Facebook to integrate Messenger with WhatsApp, Instagram

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Facebook plans to integrate Messenger with WhatsApp and Instagram's messaging services.
Facebook plans to integrate Messenger with WhatsApp and Instagram's messaging services.

Facebook CEO Mark Zuckerberg plans to integrate the messaging services of WhatsApp, Instagram and Facebook Messenger, according to The New York Times.

The US newspaper reports the services will continue to operate as standalone apps, but their underlying technical infrastructure will be unified, according to people involved in the effort.

This will bring together three of the world's largest messaging networks, which have a total of around 2.6 billion users between them, and will allow users to communicate across the platforms for the first time.

The plan is reportedly to incorporate end-to-end encryption into all of the messaging services.

Facebook said in a statement it is "working on making more of our messaging products end-to-end encrypted and considering ways to make it easier to reach friends and family across networks".

A Facebook spokesperson told AFP there is a lot of discussion and debate as the social network begins "the long process of figuring out all the details of how this will work".

At the moment, WhatsApp, Instagram and Messenger all run as separate, competing products. Integrating the messaging parts might actually help simplify things for Facebook which would not need to develop competing versions of new features, like Stories.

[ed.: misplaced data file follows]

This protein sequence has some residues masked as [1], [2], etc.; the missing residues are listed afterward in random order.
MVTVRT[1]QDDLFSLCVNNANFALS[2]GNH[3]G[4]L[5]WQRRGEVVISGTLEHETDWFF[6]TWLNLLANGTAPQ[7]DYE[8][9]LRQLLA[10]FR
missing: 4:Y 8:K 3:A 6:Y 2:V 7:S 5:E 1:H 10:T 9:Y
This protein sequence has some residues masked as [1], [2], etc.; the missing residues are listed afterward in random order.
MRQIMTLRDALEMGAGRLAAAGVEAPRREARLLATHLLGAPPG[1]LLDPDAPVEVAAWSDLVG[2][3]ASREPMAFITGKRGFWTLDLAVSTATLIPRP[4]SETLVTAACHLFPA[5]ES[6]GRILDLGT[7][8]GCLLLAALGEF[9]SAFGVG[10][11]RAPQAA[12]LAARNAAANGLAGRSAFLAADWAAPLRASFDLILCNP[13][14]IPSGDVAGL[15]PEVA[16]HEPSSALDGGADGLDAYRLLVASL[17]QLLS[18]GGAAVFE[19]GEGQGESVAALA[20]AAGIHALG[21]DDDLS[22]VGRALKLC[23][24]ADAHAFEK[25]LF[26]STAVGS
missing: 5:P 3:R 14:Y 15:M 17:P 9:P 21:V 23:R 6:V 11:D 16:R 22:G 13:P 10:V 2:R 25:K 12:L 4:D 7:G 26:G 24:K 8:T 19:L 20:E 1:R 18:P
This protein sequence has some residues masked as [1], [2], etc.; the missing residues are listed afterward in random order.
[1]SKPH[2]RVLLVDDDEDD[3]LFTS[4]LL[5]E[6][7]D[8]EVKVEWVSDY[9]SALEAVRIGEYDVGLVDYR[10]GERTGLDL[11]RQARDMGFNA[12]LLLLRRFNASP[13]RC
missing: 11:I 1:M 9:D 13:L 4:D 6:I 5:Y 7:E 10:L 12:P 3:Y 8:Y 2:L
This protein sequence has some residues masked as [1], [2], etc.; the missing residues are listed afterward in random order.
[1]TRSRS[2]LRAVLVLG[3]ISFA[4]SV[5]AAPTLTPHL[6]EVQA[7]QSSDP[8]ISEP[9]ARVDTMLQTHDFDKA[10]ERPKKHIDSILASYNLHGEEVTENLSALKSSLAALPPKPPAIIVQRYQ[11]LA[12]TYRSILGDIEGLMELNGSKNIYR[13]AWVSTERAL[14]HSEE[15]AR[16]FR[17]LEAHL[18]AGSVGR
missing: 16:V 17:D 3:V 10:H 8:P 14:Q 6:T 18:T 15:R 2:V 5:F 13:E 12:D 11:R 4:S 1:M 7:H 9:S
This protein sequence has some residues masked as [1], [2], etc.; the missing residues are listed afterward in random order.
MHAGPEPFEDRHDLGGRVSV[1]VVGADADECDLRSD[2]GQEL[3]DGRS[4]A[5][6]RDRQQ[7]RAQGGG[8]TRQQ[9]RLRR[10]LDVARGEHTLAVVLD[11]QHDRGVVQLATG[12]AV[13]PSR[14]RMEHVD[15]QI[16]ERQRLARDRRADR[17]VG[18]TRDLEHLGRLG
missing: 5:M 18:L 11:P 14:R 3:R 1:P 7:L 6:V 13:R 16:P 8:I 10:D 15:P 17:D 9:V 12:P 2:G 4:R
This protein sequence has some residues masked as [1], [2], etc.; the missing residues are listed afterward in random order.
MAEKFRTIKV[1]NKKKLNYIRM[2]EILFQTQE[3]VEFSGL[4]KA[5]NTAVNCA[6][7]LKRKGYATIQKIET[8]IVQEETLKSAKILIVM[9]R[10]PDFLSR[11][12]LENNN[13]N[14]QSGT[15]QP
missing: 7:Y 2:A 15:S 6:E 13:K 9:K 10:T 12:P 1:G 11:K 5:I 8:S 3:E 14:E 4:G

The news has, however, raised anti-trust, privacy and security questions as Facebook still battles bad public sentiment following a scandal-ridden 2018.According to Reuters, integrating the messaging services could make it harder for anti-trust regulators to break up Facebook by undoing its acquisitions of WhatsApp and Instagram.

Facebook bought Instagram in 2012 for $1 billion. WhatsApp was acquired by Facebook for $22 billion in 2014.

Combining the messaging functions on the apps is a departure from Zuckerberg's previous stance toward WhatsApp and Instagram, which at the time of the acquisitions he promised to give plenty of autonomy. The New York Times claimed Zuckerberg's plan to connect the messaging system had caused "internal strife", which was part of the reason the founders of both Instagram and WhatsApp have left the company.

Last year, Instagram co-founders Kevin Systrom and Mike Krieger resigned as chief executive officer and chief technical officer of the photo-sharing app, saying they planned to take time off and explore "our curiosity and creativity again". This came just months after the exit of Jan Koum, co-founder of WhatsApp, while other co-founder Brian Acton left WhatsApp in September 2017.

The integration plan also raises privacy questions because of how users' data may be shared between the different services. WhatsApp currently requires only a phone number when new users sign up, but Facebook and Facebook Messenger ask users to provide more information.

The integration plan is still in the early stages, but is reportedly to be completed by the end of this year or early 2020. The New York Times said that by stitching the apps' infrastructure together, Zuckerberg hopes to increase Facebook's utility and keep users engaged inside the company's ecosystem.

This could reduce people's appetite for rival messaging services, like those offered by Google and Apple. The move may also enable the company to increase its advertising business or add new revenue-generating services. WhatsApp currently generates little revenue while Instagram does produce ad revenue, but none from its messaging service.

Earlier this month, Facebook promised stronger controls in 2019 after it faced a number of issues in 2018, including data privacy scandals, election interference and issues with the spreading of fake news.

Facebook CEO Mark Zuckerberg.
Facebook CEO Mark Zuckerberg.
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